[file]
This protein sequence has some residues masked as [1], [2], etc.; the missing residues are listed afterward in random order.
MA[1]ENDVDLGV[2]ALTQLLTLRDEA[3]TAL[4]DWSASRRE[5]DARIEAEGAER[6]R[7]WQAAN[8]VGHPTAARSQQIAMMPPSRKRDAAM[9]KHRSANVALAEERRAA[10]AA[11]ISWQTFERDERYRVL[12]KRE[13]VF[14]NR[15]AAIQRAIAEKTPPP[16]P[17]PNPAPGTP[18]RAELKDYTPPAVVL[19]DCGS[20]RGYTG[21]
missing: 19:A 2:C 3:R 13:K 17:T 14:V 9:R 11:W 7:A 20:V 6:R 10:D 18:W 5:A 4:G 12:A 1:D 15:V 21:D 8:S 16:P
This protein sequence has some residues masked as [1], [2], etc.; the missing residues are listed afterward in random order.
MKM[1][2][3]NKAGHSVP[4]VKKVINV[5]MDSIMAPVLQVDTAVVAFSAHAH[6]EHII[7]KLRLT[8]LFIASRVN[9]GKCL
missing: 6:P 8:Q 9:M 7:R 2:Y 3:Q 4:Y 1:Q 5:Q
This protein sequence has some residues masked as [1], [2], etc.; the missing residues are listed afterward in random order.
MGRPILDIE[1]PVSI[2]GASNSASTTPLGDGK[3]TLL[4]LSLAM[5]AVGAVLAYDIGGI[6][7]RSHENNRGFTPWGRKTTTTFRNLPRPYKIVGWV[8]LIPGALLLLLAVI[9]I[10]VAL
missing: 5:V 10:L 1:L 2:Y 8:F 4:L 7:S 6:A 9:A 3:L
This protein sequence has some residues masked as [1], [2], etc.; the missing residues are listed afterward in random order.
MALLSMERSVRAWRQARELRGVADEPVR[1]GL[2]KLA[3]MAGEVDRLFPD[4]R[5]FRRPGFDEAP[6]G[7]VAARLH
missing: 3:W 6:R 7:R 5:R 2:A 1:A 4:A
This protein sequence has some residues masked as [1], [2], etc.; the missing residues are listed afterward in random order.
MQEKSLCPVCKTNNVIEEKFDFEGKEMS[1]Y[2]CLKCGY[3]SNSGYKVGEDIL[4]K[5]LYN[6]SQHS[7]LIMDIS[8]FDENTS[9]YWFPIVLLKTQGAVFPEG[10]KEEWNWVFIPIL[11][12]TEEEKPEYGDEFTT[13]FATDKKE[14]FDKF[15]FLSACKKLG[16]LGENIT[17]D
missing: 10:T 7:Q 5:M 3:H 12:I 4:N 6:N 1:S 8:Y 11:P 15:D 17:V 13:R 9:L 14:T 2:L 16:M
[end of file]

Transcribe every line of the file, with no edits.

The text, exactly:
This protein sequence has some residues masked as [1], [2], etc.; the missing residues are listed afterward in random order.
MA[1]ENDVDLGV[2]ALTQLLTLRDEA[3]TAL[4]DWSASRRE[5]DARIEAEGAER[6]R[7]WQAAN[8]VGHPTAARSQQIAMMPPSRKRDAAM[9]KHRSANVALAEERRAA[10]AA[11]ISWQTFERDERYRVL[12]KRE[13]VF[14]NR[15]AAIQRAIAEKTPPP[16]P[17]PNPAPGTP[18]RAELKDYTPPAVVL[19]DCGS[20]RGYTG[21]
missing: 19:A 2:C 3:R 13:K 17:T 14:V 9:R 11:W 7:A 20:V 6:R 10:D 18:W 5:A 4:G 12:A 1:D 15:V 21:D 8:S 16:P
This protein sequence has some residues masked as [1], [2], etc.; the missing residues are listed afterward in random order.
MKM[1][2][3]NKAGHSVP[4]VKKVINV[5]MDSIMAPVLQVDTAVVAFSAHAH[6]EHII[7]KLRLT[8]LFIASRVN[9]GKCL
missing: 6:P 8:Q 9:M 7:R 2:Y 3:Q 4:Y 1:Q 5:Q
This protein sequence has some residues masked as [1], [2], etc.; the missing residues are listed afterward in random order.
MGRPILDIE[1]PVSI[2]GASNSASTTPLGDGK[3]TLL[4]LSLAM[5]AVGAVLAYDIGGI[6][7]RSHENNRGFTPWGRKTTTTFRNLPRPYKIVGWV[8]LIPGALLLLLAVI[9]I[10]VAL
missing: 5:V 10:L 1:L 2:Y 8:F 4:L 7:S 6:A 9:A 3:L
This protein sequence has some residues masked as [1], [2], etc.; the missing residues are listed afterward in random order.
MALLSMERSVRAWRQARELRGVADEPVR[1]GL[2]KLA[3]MAGEVDRLFPD[4]R[5]FRRPGFDEAP[6]G[7]VAARLH
missing: 3:W 6:R 7:R 5:R 2:A 1:A 4:A
This protein sequence has some residues masked as [1], [2], etc.; the missing residues are listed afterward in random order.
MQEKSLCPVCKTNNVIEEKFDFEGKEMS[1]Y[2]CLKCGY[3]SNSGYKVGEDIL[4]K[5]LYN[6]SQHS[7]LIMDIS[8]FDENTS[9]YWFPIVLLKTQGAVFPEG[10]KEEWNWVFIPIL[11][12]TEEEKPEYGDEFTT[13]FATDKKE[14]FDKF[15]FLSACKKLG[16]LGENIT[17]D
missing: 10:T 7:Q 5:M 3:H 12:I 4:N 6:N 1:S 8:Y 11:P 15:D 17:V 13:R 9:L 14:T 2:L 16:M